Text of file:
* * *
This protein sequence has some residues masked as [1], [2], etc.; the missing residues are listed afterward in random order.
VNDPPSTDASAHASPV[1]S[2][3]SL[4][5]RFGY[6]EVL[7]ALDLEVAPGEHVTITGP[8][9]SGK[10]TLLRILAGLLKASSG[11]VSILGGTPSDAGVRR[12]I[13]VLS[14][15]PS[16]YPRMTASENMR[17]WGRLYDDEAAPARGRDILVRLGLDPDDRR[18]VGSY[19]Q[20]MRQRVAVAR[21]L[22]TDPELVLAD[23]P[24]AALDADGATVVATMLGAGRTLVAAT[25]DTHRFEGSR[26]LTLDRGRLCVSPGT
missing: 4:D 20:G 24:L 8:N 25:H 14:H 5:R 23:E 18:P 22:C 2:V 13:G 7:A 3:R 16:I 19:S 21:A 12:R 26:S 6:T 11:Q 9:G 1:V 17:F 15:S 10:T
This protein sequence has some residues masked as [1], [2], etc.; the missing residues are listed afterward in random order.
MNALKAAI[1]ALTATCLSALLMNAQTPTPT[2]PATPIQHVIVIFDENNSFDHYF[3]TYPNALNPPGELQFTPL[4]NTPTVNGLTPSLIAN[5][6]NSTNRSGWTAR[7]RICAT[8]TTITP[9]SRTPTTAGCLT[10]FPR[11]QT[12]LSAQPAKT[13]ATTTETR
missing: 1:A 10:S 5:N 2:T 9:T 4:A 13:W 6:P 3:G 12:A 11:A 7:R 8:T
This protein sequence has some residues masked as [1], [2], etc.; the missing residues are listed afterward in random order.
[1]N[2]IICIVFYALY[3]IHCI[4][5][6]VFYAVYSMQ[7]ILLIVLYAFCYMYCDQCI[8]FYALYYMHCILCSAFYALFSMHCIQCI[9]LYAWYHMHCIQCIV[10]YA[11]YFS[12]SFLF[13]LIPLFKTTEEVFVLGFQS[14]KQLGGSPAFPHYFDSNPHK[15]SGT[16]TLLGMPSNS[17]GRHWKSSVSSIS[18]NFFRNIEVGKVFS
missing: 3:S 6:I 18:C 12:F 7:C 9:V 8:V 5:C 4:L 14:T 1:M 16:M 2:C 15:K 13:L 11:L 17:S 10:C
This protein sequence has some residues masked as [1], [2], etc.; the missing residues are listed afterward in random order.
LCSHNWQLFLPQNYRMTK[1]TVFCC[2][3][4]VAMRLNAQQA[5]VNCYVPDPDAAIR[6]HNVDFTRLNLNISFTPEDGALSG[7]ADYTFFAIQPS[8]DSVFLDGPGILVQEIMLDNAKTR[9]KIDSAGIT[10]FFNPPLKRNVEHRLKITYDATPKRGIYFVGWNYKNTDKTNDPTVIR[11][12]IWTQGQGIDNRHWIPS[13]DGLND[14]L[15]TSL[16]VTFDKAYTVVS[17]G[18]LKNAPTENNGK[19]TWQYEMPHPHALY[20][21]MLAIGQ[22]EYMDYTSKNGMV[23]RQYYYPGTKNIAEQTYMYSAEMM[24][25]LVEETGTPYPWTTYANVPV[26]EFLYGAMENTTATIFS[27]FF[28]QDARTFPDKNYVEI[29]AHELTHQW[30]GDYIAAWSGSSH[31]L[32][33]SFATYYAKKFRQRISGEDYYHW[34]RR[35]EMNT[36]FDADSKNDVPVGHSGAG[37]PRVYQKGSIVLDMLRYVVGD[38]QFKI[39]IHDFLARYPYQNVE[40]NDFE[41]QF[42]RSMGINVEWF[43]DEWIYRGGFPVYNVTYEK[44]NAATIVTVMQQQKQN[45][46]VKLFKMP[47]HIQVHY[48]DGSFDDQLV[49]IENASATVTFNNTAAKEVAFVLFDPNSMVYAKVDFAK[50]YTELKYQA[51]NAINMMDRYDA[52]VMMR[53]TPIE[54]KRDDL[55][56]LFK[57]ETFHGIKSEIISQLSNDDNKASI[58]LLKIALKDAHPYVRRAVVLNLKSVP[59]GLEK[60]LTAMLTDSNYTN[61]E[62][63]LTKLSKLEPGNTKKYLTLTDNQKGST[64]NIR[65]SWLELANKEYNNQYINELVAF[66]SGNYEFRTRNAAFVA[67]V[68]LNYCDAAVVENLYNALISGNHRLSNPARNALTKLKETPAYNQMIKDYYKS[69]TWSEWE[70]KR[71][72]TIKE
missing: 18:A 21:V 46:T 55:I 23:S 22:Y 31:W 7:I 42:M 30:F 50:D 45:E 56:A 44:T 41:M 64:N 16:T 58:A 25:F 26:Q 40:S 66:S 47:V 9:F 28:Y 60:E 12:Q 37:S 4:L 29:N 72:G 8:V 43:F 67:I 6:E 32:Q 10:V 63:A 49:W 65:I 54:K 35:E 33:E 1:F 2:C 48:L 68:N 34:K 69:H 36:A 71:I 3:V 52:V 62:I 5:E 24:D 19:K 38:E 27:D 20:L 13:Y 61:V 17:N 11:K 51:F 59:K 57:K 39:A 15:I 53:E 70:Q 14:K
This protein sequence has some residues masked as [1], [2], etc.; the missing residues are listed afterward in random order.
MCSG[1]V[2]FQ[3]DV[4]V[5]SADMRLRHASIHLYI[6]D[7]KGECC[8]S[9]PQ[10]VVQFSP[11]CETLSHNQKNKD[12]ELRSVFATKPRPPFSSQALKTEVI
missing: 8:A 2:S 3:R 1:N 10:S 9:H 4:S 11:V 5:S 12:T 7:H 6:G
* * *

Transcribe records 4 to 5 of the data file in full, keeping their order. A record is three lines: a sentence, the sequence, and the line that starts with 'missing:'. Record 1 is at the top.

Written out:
This protein sequence has some residues masked as [1], [2], etc.; the missing residues are listed afterward in random order.
LCSHNWQLFLPQNYRMTK[1]TVFCC[2][3][4]VAMRLNAQQA[5]VNCYVPDPDAAIR[6]HNVDFTRLNLNISFTPEDGALSG[7]ADYTFFAIQPS[8]DSVFLDGPGILVQEIMLDNAKTR[9]KIDSAGIT[10]FFNPPLKRNVEHRLKITYDATPKRGIYFVGWNYKNTDKTNDPTVIR[11][12]IWTQGQGIDNRHWIPS[13]DGLND[14]L[15]TSL[16]VTFDKAYTVVS[17]G[18]LKNAPTENNGK[19]TWQYEMPHPHALY[20][21]MLAIGQ[22]EYMDYTSKNGMV[23]RQYYYPGTKNIAEQTYMYSAEMM[24][25]LVEETGTPYPWTTYANVPV[26]EFLYGAMENTTATIFS[27]FF[28]QDARTFPDKNYVEI[29]AHELTHQW[30]GDYIAAWSGSSH[31]L[32][33]SFATYYAKKFRQRISGEDYYHW[34]RR[35]EMNT[36]FDADSKNDVPVGHSGAG[37]PRVYQKGSIVLDMLRYVVGD[38]QFKI[39]IHDFLARYPYQNVE[40]NDFE[41]QF[42]RSMGINVEWF[43]DEWIYRGGFPVYNVTYEK[44]NAATIVTVMQQQKQN[45][46]VKLFKMP[47]HIQVHY[48]DGSFDDQLV[49]IENASATVTFNNTAAKEVAFVLFDPNSMVYAKVDFAK[50]YTELKYQA[51]NAINMMDRYDA[52]VMMR[53]TPIE[54]KRDDL[55][56]LFK[57]ETFHGIKSEIISQLSNDDNKASI[58]LLKIALKDAHPYVRRAVVLNLKSVP[59]GLEK[60]LTAMLTDSNYTN[61]E[62][63]LTKLSKLEPGNTKKYLTLTDNQKGST[64]NIR[65]SWLELANKEYNNQYINELVAF[66]SGNYEFRTRNAAFVA[67]V[68]LNYCDAAVVENLYNALISGNHRLSNPARNALTKLKETPAYNQMIKDYYKS[69]TWSEWE[70]KR[71][72]TIKE
missing: 18:A 21:V 46:T 55:I 23:S 22:Y 31:W 7:I 42:M 30:F 50:D 45:E 56:A 44:T 41:M 64:N 16:T 58:A 25:F 26:Q 40:S 66:S 47:V 9:F 28:Y 60:E 12:Q 37:S 4:L 29:N 72:G 8:V 43:F 67:I 6:E 32:Q 10:V 63:A 49:W 65:I 54:K 35:E 33:E 1:F 2:C 48:L 68:N 34:K 69:H 36:A 71:I 3:V 52:V 62:I 5:E 24:D 19:K 38:E 27:D 20:L 13:Y 61:V 17:N 11:K 51:F 59:K 57:K 39:A 15:I 53:E 70:Q 14:K
This protein sequence has some residues masked as [1], [2], etc.; the missing residues are listed afterward in random order.
MCSG[1]V[2]FQ[3]DV[4]V[5]SADMRLRHASIHLYI[6]D[7]KGECC[8]S[9]PQ[10]VVQFSP[11]CETLSHNQKNKD[12]ELRSVFATKPRPPFSSQALKTEVI
missing: 8:A 2:S 3:R 1:N 10:S 9:H 4:S 11:V 5:S 12:T 7:H 6:G